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This article is the second in a series of extracts taken from Econsultancy's new Internet Marketing Strategy Briefing. The free-to-download report covers the most important online trends in digital marketing that we are witnessing.
Topics covered within the document include customer centricity, channel diversification, data, social media and content strategy.
This extract, written by Econsultancy's Research Manager, Aliya Zaidi, focuses on the more technical aspects in the continuing battle between mobile apps and mobile sites.
Expansion of our Internet Statistics Compendium within the last few months has now made it possible for us to separate out what was once the Asia-Pacific part of the compendium into two new parts.
This will not only make the job of curating statistics from this increasingly diverse region easier for our researchers, but it will also make finding country-specific information within each document more straightforward.
Nine out of 10 companies understand the importance of creating a joined up customer experience, which delights patrons and helps staff to maintain high standards.
That statistic comes from some research we did in association with Foviance last November. So how many of our 500+ survey respondents said they had achieved such a high level of integration? A mere 20 of them: just 4%. As such it is patently clear that there is a huge gap between where companies want to be, versus where they’re at.
Below, I have listed a few common hurdles in joining up business activities across channels. We’d especially love to hear about your own challenges. In fact we want to hear about them so much that we’ve created a £5,000+ prize package, which one lucky tweeter will win. See the bottom of this post for details on how to enter our competition.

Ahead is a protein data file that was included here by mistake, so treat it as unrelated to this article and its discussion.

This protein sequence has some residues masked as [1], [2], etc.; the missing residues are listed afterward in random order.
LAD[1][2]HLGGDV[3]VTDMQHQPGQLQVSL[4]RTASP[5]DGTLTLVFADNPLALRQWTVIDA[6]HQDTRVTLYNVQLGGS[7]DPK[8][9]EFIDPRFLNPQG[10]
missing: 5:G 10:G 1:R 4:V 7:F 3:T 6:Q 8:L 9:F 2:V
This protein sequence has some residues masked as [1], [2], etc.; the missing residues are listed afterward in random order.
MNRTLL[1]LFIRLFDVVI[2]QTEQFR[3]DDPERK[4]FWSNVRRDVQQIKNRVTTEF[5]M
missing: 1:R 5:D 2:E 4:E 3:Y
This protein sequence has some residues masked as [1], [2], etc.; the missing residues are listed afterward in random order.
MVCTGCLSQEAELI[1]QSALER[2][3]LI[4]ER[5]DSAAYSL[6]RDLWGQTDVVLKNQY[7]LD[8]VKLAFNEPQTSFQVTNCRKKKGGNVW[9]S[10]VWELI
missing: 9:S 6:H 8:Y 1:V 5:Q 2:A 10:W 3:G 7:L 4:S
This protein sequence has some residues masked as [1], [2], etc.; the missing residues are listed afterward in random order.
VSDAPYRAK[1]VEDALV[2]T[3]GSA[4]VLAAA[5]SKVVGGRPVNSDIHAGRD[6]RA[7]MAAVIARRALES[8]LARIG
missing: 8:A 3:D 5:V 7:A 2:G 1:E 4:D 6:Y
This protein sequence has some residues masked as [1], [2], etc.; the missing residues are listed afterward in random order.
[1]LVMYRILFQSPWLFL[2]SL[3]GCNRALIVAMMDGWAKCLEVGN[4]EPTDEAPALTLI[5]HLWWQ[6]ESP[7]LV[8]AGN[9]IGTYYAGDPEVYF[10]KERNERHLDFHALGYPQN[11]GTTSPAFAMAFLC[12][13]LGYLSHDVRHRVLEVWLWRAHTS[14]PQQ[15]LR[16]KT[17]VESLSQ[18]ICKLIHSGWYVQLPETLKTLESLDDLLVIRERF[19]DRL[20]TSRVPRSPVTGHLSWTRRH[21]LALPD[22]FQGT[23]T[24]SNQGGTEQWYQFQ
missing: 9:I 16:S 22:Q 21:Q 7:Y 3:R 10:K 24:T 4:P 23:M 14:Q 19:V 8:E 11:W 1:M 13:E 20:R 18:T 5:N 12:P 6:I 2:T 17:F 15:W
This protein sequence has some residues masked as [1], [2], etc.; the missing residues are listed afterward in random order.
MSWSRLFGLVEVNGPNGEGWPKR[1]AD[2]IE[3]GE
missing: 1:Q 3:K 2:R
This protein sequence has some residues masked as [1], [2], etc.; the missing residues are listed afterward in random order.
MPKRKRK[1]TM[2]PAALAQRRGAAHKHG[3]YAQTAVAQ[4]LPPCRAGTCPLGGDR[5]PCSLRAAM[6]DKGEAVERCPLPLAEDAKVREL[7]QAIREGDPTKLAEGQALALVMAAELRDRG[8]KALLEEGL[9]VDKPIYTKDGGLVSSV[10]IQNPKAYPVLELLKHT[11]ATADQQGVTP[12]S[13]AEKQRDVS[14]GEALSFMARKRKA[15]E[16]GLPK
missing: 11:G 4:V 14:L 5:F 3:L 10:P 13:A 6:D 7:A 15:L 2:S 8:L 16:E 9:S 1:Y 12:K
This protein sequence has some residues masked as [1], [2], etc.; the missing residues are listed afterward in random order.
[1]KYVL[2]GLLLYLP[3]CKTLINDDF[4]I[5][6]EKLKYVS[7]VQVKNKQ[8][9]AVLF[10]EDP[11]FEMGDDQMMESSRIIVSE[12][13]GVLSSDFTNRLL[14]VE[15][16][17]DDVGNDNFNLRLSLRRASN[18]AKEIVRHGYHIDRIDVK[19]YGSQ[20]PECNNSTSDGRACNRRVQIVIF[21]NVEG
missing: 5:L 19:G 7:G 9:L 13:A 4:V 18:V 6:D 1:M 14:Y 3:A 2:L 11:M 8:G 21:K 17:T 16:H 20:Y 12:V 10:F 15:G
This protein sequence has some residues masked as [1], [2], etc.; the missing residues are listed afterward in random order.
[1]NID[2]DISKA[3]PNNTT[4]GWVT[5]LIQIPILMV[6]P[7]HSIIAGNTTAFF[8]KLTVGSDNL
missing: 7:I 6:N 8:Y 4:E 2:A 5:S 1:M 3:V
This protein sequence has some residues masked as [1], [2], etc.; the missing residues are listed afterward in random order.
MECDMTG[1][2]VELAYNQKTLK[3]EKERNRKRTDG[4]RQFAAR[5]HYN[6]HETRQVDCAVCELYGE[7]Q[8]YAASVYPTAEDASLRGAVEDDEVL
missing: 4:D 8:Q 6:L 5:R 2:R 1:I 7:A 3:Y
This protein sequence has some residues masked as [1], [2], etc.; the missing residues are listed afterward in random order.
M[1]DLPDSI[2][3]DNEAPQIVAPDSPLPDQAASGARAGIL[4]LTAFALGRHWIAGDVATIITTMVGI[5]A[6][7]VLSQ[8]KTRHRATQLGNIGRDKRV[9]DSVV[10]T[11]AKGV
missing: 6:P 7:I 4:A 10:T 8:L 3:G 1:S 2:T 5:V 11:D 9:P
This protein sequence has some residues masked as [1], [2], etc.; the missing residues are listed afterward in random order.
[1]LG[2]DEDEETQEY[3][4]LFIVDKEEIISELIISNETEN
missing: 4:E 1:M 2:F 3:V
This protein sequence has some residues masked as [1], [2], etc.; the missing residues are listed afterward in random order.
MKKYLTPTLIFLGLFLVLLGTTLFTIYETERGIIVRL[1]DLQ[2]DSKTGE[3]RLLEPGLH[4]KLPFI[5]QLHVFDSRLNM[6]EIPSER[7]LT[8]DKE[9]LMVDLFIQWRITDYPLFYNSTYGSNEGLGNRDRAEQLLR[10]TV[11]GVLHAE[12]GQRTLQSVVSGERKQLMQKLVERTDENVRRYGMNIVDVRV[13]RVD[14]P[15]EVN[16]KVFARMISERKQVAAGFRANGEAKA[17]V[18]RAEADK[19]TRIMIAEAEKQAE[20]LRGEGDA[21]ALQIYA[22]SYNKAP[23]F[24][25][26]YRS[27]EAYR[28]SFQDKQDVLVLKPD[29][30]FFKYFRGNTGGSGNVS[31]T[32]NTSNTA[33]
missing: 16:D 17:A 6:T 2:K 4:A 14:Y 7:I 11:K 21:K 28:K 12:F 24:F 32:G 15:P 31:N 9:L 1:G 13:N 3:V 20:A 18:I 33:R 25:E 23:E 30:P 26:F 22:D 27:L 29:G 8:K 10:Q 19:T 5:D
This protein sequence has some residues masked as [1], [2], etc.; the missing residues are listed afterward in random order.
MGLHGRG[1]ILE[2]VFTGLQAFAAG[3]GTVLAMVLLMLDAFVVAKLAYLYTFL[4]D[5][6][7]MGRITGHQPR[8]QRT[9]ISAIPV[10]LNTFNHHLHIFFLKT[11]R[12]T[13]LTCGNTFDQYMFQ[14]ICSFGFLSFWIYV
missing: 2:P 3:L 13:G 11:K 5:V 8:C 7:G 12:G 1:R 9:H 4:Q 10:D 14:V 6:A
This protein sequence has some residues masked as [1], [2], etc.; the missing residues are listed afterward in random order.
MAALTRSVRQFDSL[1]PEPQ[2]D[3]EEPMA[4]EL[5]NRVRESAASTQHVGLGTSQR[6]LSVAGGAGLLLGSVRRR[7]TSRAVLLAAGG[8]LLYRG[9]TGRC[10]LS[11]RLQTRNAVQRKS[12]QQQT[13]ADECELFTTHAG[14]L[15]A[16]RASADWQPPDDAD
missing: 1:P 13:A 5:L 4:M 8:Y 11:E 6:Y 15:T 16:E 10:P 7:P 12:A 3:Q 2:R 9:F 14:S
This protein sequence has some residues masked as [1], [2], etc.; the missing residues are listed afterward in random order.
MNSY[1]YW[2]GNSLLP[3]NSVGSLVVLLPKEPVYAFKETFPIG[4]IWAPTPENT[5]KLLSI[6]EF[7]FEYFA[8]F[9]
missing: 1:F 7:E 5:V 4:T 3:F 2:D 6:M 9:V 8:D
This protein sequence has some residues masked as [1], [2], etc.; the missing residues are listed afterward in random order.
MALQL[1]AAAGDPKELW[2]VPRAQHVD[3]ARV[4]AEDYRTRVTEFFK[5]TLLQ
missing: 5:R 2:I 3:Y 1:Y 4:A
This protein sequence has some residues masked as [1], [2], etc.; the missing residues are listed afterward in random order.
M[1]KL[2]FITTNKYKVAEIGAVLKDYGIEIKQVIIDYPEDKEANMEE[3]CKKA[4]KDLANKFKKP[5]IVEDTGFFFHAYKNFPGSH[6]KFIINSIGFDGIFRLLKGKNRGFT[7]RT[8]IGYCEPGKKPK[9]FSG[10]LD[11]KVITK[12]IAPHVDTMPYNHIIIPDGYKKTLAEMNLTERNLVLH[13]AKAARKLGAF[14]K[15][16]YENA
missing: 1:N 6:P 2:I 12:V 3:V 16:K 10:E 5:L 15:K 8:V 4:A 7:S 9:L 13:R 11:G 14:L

So what are some of the biggest challenges in joining things up…?
Though the vast majority of companies see the importance of mobile trends, measurement is an issue, with just 24% measuring the value of mobile traffic.
This finding comes from our Quarterly Digital Intelligence Briefing, sponsored by Adobe, which looks at key trends affecting digital marketers.
900 businesses were surveyed for the report, and one key trend that emerged was measuring the value of the mobile channel.
Alterian has waded into the mobile web vs app debate with a nice, tube map-style infographic which takes the view that a mobile website is the way forward.
We've talked about the apps vs web debate on this blog for some time, and we tend to lean towards a mobile website, certainly as a first step into mobile commerce, but we also think there is plenty of room for both.
As Stefan Tornquist wrote in a recent post on the issue, there is a middle ground here, and apps still have a role in companies' retention strategies, if there is a compelling reason to download and use them.
Following on from a successful iPhone app, Auto Trader released a version for the iPad last week.
The launch is in response to growing levels of traffic on autotrader.co.uk from Apple's tablets. In the last six months, traffic from these devices has grown by 133%.
I've been checking the new iPad app out...
Multichannel commerce is moving at a fast rate, but to ensure companies get their strategies right, it may be a good idea to ensure the basics are all in place.
Last month Econsultancy surveyed 2,000 consumers in the UK and 2,000 consumers in the US, to unearth attitudes to multichannel shopping and service. The survey was compiled using the TolunaQuick tool.
We found that there are a lot of similarities, but also some distinct differences in consumer behaviour in the UK and US...
Conversations about three screen strategies became conversations about four screen strategies this year. It looked like tablets would be used concurrently with PCs and mobiles, at least for a while, so fashionable jargon received an update.
Where are we now? Five screen strategies? Five and half screen strategies? The number of screens may explode in the not too distant future.
The use of mobile phones for offline shopping has increased dramatically over the past few years, and even if consumers aren’t actually making a purchase with their mobiles, they are often using them to research products and prices while shopping.
According to a recent Toluna / Econsultancy survey of UK consumers, 13% of respondents had made a purchase on their mobiles, and 19% had used them to compare prices and look at product reviews while out shopping.
So what can retailers do to adapt to this challenge?